If you’ve ever played a sport, you probably have a love-hate relationship with drills. Whether it was running pyramids at the track, shooting countless free throws, or taking batting practice until you thought your shoulder would fall off, you probably didn’t feel yourself getting better in the moment. If you’re like most, you probably got excited to scrimmage so you could have a tangible measure of improvement (and the satisfaction of beating your peers). GMAT drills and practice tests function in a similar way; practice tests are the bright and shiny measures of progress while drills get resigned (or often skipped) because they’re not sexy (and honestly, skipping 30 minutes doesn’t seem like much in the grand scheme of your prep schedule).
But in order to improve your GMAT score, well-crafted and timed drills can and should be your best friend. Let’s take a look at a few ways to get the most out of question sets:
Start slowly (and easily).
Just like training for a marathon, you don’t want to start out sprinting. Rather than tackling questions of all difficulty levels (or heading straight for the difficult ones), get a strong foothold with the easy and medium questions. What you won’t initially realize is that by getting better and faster at the easy and medium questions (the ones you should be getting right anyway!), you’re banking time for those difficult questions. Identify areas of weakness (or subject areas where you might just be a little rusty) and drill those first and frequently. Building a strong foundation and base will pay dividends as you progress to more difficult questions.
There will be days when you don’t want to look at algebra. There will be days when sentence correction is worse than a root canal. But stay focused. Put together a schedule early on that outlines what you’ll focus on during each study session and stick to it! If you love algebra, use a moderately-difficult question set as a warm up drill. Another idea is to stack the drills that are tougher and less appealing earlier in the week, so that if you happen to miss a session, you’ve still got time in the week to make it up. The free GMATPrep software offered on mba.com allows you to build and customize question sets by difficulty level and question type. You also receive feedback on pacing (how long you spent on each question and difficulty level) so you can tweak your pacing strategy as you go.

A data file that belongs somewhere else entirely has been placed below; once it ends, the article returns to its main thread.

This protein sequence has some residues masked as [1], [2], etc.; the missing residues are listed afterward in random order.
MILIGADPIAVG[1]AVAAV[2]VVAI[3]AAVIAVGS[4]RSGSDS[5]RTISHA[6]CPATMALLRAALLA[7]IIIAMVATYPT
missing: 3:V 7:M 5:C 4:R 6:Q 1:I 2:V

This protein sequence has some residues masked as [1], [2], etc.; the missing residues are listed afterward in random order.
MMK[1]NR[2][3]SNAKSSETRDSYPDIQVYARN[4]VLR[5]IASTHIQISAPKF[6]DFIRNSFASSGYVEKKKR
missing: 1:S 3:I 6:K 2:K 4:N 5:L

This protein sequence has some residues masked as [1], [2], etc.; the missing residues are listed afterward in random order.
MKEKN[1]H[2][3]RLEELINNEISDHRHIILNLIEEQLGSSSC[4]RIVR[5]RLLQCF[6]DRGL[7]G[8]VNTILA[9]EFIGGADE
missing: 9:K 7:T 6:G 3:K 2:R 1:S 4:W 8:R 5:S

Above all, don’t sit down, open your Official Guide and mindlessly answer questions. By the end of your session, you’ll likely not remember half the questions you answered or how you arrived at your answers. Just as you schedule and log drills on your calendar, make sure you’re setting an objective for each set. Are you focusing on pacing and getting through easy questions in under 60 seconds per question? Are you focusing on accuracy and skill rather than time and thus not setting a clock so you can ensure you understand a topic?
The more time you spend drilling, the greater progress you’ll see when you sit down for those practice tests. So be sure to take some time to organize and structure your study sessions so you’re setting yourself up for test day success!
The above article comes from Veritas Prep. Since its founding in 2002, Veritas Prep has helped more than 100,000 students prepare for the GMAT and offers the most highly rated GMAT Prep course in the industry.